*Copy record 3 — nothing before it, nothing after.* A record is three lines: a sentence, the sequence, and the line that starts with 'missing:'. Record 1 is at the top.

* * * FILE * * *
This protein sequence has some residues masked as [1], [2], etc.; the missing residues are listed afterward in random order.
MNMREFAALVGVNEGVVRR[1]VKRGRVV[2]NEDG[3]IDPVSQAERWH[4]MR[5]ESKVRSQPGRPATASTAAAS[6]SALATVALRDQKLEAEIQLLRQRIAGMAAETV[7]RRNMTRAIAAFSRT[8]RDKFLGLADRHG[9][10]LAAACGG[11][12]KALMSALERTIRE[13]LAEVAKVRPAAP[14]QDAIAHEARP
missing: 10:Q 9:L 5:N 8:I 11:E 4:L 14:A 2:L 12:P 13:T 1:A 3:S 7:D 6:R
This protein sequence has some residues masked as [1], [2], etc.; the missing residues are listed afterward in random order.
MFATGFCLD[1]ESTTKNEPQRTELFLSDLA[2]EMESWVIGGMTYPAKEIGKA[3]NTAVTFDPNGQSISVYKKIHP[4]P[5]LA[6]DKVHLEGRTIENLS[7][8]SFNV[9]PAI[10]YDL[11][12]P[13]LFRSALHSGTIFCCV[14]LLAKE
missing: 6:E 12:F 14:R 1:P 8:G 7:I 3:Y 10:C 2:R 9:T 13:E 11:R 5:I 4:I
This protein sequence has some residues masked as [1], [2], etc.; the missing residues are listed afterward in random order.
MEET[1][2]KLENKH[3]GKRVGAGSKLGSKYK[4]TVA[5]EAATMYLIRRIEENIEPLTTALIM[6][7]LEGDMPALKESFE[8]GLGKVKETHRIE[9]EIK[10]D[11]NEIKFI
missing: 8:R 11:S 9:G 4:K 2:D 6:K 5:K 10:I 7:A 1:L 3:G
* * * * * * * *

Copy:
This protein sequence has some residues masked as [1], [2], etc.; the missing residues are listed afterward in random order.
MEET[1][2]KLENKH[3]GKRVGAGSKLGSKYK[4]TVA[5]EAATMYLIRRIEENIEPLTTALIM[6][7]LEGDMPALKESFE[8]GLGKVKETHRIE[9]EIK[10]D[11]NEIKFI
missing: 8:R 11:S 9:G 4:K 2:D 6:K 5:K 10:I 7:A 1:L 3:G